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In 1957 Churches of Christ Care, formerly known as the Department of Social Service, acquired a family home in Arthur Street, for use as a home for the elderly community in Toowoomba.
The former owner built the house for his wife, Louisa, affectionately known as “My-Lou,” and subsequently named the dwelling “Mylo”.
The original home accommodated 10 guests, and welcomed its first resident on February 28, 1958.
From the outset, Mylo was a community project and everyone pitched in to help. Women from the local Church of Christ congregations assembled beds, hung curtains, put down new linoleum in the hall, did the washing and ironing, made jam and took houseguests to the Toowoomba show and the Carnival of Flowers.
The ladies volunteered their time, and worked hard to raise funds for the home. No problem was too great for the residents and volunteers.
Mylo House became the heart of the community. Extensions and renovations quickly followed to fill demand.
The Ivy Anderson Wing opened in March 1961, named after Mylo’s first matron. The McKenzie Wing opened in 1962, named after one of the early chaplains. The Scholl and Christensen Wing was named after local builders, in 1964. The Grenfell Wing, named in honour of Ted Grenfell who lobbied for the first purchase of Mylo, was opened in 1965, and the Finger Wing, named after a former missionary was opened in 1967.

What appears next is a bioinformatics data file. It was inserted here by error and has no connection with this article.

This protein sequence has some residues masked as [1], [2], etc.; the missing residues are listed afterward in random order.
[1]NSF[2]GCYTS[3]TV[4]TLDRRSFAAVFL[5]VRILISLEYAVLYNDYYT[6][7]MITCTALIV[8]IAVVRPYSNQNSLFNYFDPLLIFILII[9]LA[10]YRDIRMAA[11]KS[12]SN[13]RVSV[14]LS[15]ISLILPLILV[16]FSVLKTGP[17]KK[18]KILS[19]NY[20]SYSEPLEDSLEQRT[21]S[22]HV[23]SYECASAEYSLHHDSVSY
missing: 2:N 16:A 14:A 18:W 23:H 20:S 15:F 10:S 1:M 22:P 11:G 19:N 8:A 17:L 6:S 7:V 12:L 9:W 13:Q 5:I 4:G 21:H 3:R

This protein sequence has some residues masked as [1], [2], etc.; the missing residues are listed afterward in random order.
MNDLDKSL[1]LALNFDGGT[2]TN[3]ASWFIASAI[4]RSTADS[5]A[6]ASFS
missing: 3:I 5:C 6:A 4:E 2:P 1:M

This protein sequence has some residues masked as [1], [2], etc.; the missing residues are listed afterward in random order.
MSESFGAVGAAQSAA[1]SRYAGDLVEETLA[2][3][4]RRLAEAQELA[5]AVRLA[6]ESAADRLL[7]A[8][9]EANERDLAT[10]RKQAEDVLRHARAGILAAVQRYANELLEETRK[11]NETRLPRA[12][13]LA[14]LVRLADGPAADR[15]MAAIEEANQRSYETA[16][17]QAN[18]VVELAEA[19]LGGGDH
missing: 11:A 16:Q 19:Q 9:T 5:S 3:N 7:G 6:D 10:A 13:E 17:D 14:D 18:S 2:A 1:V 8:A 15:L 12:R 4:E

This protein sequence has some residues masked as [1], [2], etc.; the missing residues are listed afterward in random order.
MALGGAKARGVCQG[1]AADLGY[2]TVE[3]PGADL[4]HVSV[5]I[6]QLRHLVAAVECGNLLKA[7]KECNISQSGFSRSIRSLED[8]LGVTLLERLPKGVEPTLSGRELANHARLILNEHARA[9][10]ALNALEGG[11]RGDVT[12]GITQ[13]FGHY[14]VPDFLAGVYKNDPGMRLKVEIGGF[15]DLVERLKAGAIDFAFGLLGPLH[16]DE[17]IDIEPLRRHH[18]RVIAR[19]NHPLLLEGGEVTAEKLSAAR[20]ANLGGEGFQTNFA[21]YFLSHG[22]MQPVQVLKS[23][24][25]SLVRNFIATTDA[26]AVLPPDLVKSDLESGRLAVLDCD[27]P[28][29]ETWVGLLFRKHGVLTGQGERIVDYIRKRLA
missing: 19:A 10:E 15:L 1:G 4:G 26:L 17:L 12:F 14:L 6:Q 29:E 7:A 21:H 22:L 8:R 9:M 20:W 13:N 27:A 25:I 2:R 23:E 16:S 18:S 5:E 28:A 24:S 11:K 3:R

In 2001, Mylo was relocated to Ruthven Street, renamed Nu Mylo and co-located with Nubeena, a high care facility.
Nu Mylo, now known as Churches of Christ Care Toowoomba Aged Care Service, officially opened on Saturday 12 April, 2003 introduced a new era in the provision of residential care services.
Thanks to the lasting legacy of the original Mylo Ladies’ Committee who volunteered their time, Churches of Christ in Queensland has continued to build a tradition of kindness, caring, love and community spirit.